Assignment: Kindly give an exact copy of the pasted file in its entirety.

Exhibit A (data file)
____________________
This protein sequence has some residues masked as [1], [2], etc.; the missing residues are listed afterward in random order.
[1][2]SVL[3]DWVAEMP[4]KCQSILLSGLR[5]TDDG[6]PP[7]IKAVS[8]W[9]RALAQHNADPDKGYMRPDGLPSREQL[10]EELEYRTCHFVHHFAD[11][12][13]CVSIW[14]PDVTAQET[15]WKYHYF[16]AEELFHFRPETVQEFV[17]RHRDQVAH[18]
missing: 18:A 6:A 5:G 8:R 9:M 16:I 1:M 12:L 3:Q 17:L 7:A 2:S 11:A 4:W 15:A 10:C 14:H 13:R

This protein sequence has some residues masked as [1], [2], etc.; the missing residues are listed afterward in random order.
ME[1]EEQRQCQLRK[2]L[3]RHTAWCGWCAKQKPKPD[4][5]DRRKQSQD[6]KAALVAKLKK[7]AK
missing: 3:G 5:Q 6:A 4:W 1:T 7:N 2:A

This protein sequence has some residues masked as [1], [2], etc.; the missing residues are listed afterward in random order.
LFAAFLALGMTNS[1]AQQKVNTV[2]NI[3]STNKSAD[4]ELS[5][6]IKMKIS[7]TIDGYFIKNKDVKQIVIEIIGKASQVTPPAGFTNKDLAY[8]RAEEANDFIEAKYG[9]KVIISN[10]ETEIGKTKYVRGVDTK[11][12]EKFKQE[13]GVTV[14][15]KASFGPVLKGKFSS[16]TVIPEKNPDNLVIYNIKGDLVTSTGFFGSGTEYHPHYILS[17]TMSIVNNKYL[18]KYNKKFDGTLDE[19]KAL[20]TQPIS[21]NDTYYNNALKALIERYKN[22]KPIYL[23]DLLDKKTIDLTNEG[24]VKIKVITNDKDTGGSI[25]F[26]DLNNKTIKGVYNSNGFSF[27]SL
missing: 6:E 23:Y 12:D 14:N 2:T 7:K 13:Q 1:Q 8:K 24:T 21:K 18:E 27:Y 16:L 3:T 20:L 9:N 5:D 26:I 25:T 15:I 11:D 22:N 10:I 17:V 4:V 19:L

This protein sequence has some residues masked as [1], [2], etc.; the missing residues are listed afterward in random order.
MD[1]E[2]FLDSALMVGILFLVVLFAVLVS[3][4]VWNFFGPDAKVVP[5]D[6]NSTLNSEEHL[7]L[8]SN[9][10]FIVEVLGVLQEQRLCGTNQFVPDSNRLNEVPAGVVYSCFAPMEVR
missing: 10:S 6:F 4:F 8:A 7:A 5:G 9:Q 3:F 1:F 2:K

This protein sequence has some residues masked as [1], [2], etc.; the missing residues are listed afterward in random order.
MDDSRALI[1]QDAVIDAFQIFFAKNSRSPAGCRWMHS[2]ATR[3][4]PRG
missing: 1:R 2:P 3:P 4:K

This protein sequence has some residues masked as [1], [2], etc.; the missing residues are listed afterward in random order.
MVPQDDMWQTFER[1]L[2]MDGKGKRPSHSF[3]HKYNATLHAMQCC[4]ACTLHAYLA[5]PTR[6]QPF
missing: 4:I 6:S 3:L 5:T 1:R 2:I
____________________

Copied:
This protein sequence has some residues masked as [1], [2], etc.; the missing residues are listed afterward in random order.
[1][2]SVL[3]DWVAEMP[4]KCQSILLSGLR[5]TDDG[6]PP[7]IKAVS[8]W[9]RALAQHNADPDKGYMRPDGLPSREQL[10]EELEYRTCHFVHHFAD[11][12][13]CVSIW[14]PDVTAQET[15]WKYHYF[16]AEELFHFRPETVQEFV[17]RHRDQVAH[18]
missing: 18:A 6:A 5:G 8:R 9:M 16:I 1:M 12:L 3:Q 17:L 7:A 2:S 11:A 4:W 15:A 10:C 14:H 13:R

This protein sequence has some residues masked as [1], [2], etc.; the missing residues are listed afterward in random order.
ME[1]EEQRQCQLRK[2]L[3]RHTAWCGWCAKQKPKPD[4][5]DRRKQSQD[6]KAALVAKLKK[7]AK
missing: 3:G 5:Q 6:A 4:W 1:T 7:N 2:A

This protein sequence has some residues masked as [1], [2], etc.; the missing residues are listed afterward in random order.
LFAAFLALGMTNS[1]AQQKVNTV[2]NI[3]STNKSAD[4]ELS[5][6]IKMKIS[7]TIDGYFIKNKDVKQIVIEIIGKASQVTPPAGFTNKDLAY[8]RAEEANDFIEAKYG[9]KVIISN[10]ETEIGKTKYVRGVDTK[11][12]EKFKQE[13]GVTV[14][15]KASFGPVLKGKFSS[16]TVIPEKNPDNLVIYNIKGDLVTSTGFFGSGTEYHPHYILS[17]TMSIVNNKYL[18]KYNKKFDGTLDE[19]KAL[20]TQPIS[21]NDTYYNNALKALIERYKN[22]KPIYL[23]DLLDKKTIDLTNEG[24]VKIKVITNDKDTGGSI[25]F[26]DLNNKTIKGVYNSNGFSF[27]SL
missing: 6:E 23:Y 12:D 14:N 2:T 7:K 13:Q 1:Q 8:K 24:T 21:K 18:E 27:Y 16:L 3:T 20:L 9:N 5:D 26:I 25:T 15:I 11:D 22:N 10:I 17:V 4:V 19:L

This protein sequence has some residues masked as [1], [2], etc.; the missing residues are listed afterward in random order.
MD[1]E[2]FLDSALMVGILFLVVLFAVLVS[3][4]VWNFFGPDAKVVP[5]D[6]NSTLNSEEHL[7]L[8]SN[9][10]FIVEVLGVLQEQRLCGTNQFVPDSNRLNEVPAGVVYSCFAPMEVR
missing: 10:S 6:F 4:F 8:A 7:A 5:G 9:Q 3:F 1:F 2:K

This protein sequence has some residues masked as [1], [2], etc.; the missing residues are listed afterward in random order.
MDDSRALI[1]QDAVIDAFQIFFAKNSRSPAGCRWMHS[2]ATR[3][4]PRG
missing: 1:R 2:P 3:P 4:K

This protein sequence has some residues masked as [1], [2], etc.; the missing residues are listed afterward in random order.
MVPQDDMWQTFER[1]L[2]MDGKGKRPSHSF[3]HKYNATLHAMQCC[4]ACTLHAYLA[5]PTR[6]QPF
missing: 4:I 6:S 3:L 5:T 1:R 2:I